Business News | Feb 15, 2011

GE Mocks Consumers: GE Sends Energy-Efficient Valentine to U.S. Consumers

U.S. consumers shopping for light bulbs this Valentine’s Day and in the coming months may notice changes on retail store shelves: fewer incandescent bulbs and a wider selection of energy-efficient incandescent halogen bulbs. GE Lighting offers a light bulb that looks like the century-old and beloved incandescent bulb, produces nearly the same light output but operates up to 22 percent more efficiently.

Today, U.S. consumers can find GE’s incandescent halogen bulbs—clear and Reveal® clear versions (MSRP $5-$7)—nationwide in two-packs in 29-, 43-, 53- and 72-watt varieties that dim and turn on instantly like their 40-, 60-, 75- and 100-watt incandescent bulb cousins that are phasing out of production between 2012 and 2014 as a result of the Energy Independence and Security Act of 2007 (learn more at www.gelighting.com/2012). The rated life of the new halogen bulbs is 1,000 hours, the same as or longer than incandescent bulbs, and the light output in lumens—a measure of brightness— comes in at 430 for the 29-watt (vs. 490 for a 40-watt incandescent), 750 for the 43-watt (vs. 840 for a 60-watt incandescent), 1050 for the 53-watt (vs. 1190 for a 75-watt incandescent) and 1490 for the 72-watt (vs. 1690 for a 100-watt incandescent).
 
“A bulb that uses less energy costs less to run,” says John Strainic, global product general manager, GE Lighting. “Halogen is an incandescent technology with a big efficiency advantage over standard incandescent bulbs. Each of the bulbs in this line-up consumes fewer watts than the incandescent bulbs we’ve all used for decades, while delivering a precise dimming capability and a bright, crisp light.”
 
Incandescent halogen technology as an option for consumers
GE has produced incandescent halogen spotlights and general service light bulbs for accent and general lighting for many years. The technology is in the spotlight now more than ever because governments around the world have instituted new laws that set higher efficiency levels for lighting. The greater efficiency of GE’s incandescent halogen bulbs enable them to comply with the lighting efficiency laws on the horizon in the U.S. and globally.
 
Soft white and standard Reveal versions (two-packs, MSRP $4-$6) of all the incandescent halogen wattages will become available the second half of 2011.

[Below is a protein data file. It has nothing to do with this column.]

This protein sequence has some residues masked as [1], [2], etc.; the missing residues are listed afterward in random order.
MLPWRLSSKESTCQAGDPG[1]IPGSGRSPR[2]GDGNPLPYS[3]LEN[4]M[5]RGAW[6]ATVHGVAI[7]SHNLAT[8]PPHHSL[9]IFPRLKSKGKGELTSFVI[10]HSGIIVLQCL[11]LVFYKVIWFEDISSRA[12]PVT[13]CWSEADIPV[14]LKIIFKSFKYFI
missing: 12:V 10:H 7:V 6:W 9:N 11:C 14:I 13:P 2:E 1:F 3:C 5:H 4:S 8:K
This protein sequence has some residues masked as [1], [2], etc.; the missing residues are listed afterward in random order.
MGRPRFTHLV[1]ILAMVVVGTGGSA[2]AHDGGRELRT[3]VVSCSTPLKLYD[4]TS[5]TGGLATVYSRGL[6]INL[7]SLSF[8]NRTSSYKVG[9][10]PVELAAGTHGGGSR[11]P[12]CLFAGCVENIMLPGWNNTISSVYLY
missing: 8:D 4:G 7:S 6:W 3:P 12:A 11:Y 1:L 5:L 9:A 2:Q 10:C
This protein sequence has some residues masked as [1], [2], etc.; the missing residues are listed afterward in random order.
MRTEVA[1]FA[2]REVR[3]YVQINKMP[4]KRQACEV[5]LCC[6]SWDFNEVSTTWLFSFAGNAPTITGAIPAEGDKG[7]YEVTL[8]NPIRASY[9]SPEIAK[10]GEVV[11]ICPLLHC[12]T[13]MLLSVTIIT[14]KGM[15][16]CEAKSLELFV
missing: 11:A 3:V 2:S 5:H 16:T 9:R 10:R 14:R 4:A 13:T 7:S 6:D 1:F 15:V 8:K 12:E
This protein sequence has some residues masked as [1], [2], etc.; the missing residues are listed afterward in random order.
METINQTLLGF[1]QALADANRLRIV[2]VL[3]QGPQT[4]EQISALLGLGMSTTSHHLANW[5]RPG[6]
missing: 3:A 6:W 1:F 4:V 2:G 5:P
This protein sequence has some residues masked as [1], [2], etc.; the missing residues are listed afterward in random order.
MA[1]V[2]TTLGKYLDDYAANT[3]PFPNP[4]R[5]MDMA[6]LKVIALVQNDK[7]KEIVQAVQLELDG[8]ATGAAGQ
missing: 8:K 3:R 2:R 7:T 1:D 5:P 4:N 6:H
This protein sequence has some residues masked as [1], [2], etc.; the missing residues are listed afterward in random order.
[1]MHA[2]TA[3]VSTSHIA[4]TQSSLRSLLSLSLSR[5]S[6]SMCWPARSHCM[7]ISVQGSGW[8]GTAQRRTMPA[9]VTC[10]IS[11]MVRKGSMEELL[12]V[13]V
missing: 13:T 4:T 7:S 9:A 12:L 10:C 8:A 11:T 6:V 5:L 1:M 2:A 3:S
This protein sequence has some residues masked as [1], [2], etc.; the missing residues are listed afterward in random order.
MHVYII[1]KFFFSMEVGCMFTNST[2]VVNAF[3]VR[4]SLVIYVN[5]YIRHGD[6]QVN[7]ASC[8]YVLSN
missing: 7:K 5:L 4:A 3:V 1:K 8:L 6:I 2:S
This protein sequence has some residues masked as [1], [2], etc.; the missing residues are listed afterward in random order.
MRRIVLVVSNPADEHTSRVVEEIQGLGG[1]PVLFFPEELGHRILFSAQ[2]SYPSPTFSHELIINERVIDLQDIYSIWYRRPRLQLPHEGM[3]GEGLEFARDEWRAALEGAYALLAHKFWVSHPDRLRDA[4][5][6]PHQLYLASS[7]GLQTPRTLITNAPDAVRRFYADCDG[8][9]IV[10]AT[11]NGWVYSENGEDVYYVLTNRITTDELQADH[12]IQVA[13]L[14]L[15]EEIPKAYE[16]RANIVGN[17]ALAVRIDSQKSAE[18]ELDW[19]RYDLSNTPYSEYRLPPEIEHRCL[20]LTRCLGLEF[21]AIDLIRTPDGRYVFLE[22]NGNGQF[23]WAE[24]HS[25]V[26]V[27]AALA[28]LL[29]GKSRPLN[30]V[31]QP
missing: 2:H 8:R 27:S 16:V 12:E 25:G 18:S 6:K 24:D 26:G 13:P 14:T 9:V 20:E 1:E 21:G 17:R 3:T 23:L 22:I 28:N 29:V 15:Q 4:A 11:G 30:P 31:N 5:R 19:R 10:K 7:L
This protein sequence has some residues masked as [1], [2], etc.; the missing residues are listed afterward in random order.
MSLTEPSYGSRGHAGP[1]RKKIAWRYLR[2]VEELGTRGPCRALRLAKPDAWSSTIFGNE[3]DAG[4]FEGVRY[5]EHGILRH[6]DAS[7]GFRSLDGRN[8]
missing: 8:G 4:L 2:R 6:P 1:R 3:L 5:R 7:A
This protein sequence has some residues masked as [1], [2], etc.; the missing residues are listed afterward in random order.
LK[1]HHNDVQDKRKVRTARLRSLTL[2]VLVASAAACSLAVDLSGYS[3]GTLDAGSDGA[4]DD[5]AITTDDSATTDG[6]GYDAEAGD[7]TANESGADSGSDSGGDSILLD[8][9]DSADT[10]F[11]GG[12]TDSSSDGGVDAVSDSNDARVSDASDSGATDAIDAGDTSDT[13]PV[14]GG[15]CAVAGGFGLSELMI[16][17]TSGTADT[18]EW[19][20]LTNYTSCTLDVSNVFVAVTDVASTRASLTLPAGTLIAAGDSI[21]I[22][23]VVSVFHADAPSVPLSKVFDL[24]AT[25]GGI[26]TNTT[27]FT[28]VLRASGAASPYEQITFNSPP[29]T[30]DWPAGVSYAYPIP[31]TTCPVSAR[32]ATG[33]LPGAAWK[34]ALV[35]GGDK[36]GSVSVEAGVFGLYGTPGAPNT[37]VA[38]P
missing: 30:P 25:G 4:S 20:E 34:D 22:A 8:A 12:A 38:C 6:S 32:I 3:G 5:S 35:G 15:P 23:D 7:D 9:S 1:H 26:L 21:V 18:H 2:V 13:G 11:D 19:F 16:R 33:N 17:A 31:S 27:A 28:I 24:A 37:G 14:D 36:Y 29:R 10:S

The incandescent phase out is a global trend that’s already underway in Australia, the European Union, Argentina, the Philippines and Russia (visit http://www.climatechange.gov.au/en/what-you-need-to-know/lighting/faqs/details-of-the-phaseout.aspx   for information on the conversion underway since 2009 in Australia). Visit http://en.wikipedia.org/wiki/Energy_Independence_and_Security_Act_of_2007   for a Wikipedia review of the U.S. legislation.
 
About GE Appliances & Lighting:
GE Appliances & Lighting spans the globe as an industry leader in major appliances, lighting, systems and services for commercial, industrial and residential use. Technology innovation and the company's ecomagination(SM) initiative enable GE Appliances & Lighting to aggressively bring to market products and solutions that help customers meet pressing environmental challenges. General Electric (NYSE: GE), imagination at work, sells products under the Monogram®, Profile™, GE®, Hotpoint®, Reveal® and Energy Smart® consumer brands, and Tetra®, Vio™ and Immersion® commercial brands. For more information, consumers may visit http://www.ge.com/

LED professional Comment:
A simple calculation shows the incredibility of this announcement. LED lamps have at least 20 times the lifetime of such a lamp and use in the worst case half of this energy, usually just 30%, at a 4-10 times higher price.

For an 60W equivalent incandescent replacement, without maintenance costs, that means in average that LEDs cause costs that are 130$ lower and use 600kW less energy over lifetime.

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